Despite a boom in renewable power, coal is still a major factor in government decisions, and is slowing the energy transition.
Using a small pickaxe, Huong digs through rocks to find shining chunks of coal. On good days, she can collect 80 kilograms, selling the lot for 400,000 dong (approximately US$16).
Huong is immersed in a nearly 200-year-old practice – extracting coal from north-eastern Quang Ninh province. In the heart of Vietnam’s coal mining industry, Cam Pha, she gathers the remaining coal from a now-closed open pit mine.
“I just take the beautiful ones,” she says of how she distinguishes coal.
Although open-pit mines have been all but exhausted in the city, hundreds of miners still report daily to coal-rich tunnels dug deep into the mountains.
To the sound of dogs barking, a network of trams shuttle coal down the mountainside, and workers dump truckloads into sloping piles at the port across the highway.
Despite Vietnam’s pledge to reduce its coal reliance, mining continues nonstop in coastal Cam Pha, levelling mountains and leaving city streets quiet as residents work the mines.
At the 2021 UN climate conference, COP26, Prime Minister Pham Minh Chinh had committed Vietnam to reach net-zero carbon emissions by 2050. But government promises to reduce emissions have since been called into question.
Ahead of this year’s conference, COP27, negotiations failed between Vietnam and G7 countries on a financing deal, known as a Just Energy Transition Partnership (JETP), to support Vietnam’s clean energy transition. By 14 December, Vietnam and G7 nations (with the inclusion of Norway and Denmark) reached an agreement. The funding for the transition was increased to US$15.5 billion and pushes Vietnam to cap its greenhouse gas emissions by 2030 instead of 2035. According to the deal, Vietnam will peak its installed coal power capacity at 30.2 gigawatts (GW) instead of the previous 37 GW target. By 2030, renewable sources will provide 47% of the country’s power.
Despite a boom in renewables deployment and the new JETP agreement, Vietnam faces several challenges in its effort to become carbon neutral: clashing interests inside government, an electricity grid in urgent need of modernisation, and pricing issues for solar and wind power are still holding back the renewables sector.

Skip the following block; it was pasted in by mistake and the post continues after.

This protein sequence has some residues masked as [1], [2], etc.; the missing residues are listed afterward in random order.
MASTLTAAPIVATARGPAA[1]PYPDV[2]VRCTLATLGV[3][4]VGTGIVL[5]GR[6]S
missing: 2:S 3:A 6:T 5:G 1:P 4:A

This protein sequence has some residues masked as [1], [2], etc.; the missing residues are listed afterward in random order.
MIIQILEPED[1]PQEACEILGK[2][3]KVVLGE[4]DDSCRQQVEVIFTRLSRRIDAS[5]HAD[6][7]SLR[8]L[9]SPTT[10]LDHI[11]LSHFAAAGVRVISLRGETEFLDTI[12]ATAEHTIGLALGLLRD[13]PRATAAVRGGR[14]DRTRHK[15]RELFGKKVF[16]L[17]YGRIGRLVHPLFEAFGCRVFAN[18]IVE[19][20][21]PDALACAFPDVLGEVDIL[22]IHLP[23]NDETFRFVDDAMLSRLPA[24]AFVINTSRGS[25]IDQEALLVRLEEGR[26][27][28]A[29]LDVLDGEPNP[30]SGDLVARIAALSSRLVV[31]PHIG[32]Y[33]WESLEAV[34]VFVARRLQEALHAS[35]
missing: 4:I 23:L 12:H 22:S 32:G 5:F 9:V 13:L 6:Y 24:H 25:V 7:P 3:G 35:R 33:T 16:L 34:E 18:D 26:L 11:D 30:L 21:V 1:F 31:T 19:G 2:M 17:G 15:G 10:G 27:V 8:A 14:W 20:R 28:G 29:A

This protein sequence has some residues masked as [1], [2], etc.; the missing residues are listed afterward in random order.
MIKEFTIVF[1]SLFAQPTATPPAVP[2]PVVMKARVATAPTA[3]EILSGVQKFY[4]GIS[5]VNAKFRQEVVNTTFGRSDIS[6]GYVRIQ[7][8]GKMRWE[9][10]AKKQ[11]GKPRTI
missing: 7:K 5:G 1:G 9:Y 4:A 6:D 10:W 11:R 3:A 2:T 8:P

“There’s a lot of problems on how to reduce the carbon footprint of the economy, and to produce more clean energy while ensuring the energy security of the country,” said Le Hong Hiep, a senior fellow at the ISEAS-Yusof Ishak Institute in Singapore.
“It’s good to have a very fancy plan, but it’s even better if they can know how to turn that into reality.”
1,550 km south of Vietnam’s coal kingdom Cam Pha, the result of the country’s renewable energy push is evident in Ninh Thuan province.
Wind turbines protrude along the coast and solar panels cover wide stretches of land. Strong winds and ample sunshine have made the province a renewables powerhouse.
But the surge has left the grid unable to cope with the full installed capacity. As a result, renewable generators are often unable to sell all their power to state-run electricity company, EVN.
“The national grid system is overloaded,” says Tai Em, who works in the renewables sector.
“Sometimes, if they produce 100 [megawatts] in one day, they can just sell 50. The rest of it will be thrown away,” he adds. “It’s a waste. They need to upgrade the national grid.”
The boom in renewable power was led by a government program to incentivize investment. In 2017, the government introduced the first feed-in tariff for solar projects, offering a fixed rate of 9.35 US cents per kilowatt hour of electricity for the next 20 years. Only projects completed before June 2019 would be eligible. The next round of feed-in-tariffs for solar, announced in April 2020, with slightly reduced rates per kilowatt hour, expired for projects which were not completed by December 2020.
According to ISEAS’s Hiep, the country’s renewable sector is plagued with corruption. Investors saw the government’s generous feed-in-tariff as an opportunity to cash in. As a result, the installed renewable capacity ballooned as investors made projects as big as possible to maximize profits, and in a rush to meet deadlines paid bribes for licenses, land clearance, and to ensure connection to the national power grid.
“Obviously now the government does not want to develop new solar power projects, because they see it is as excessive already,” Hiep says. “Renewable energy planning is very messy.”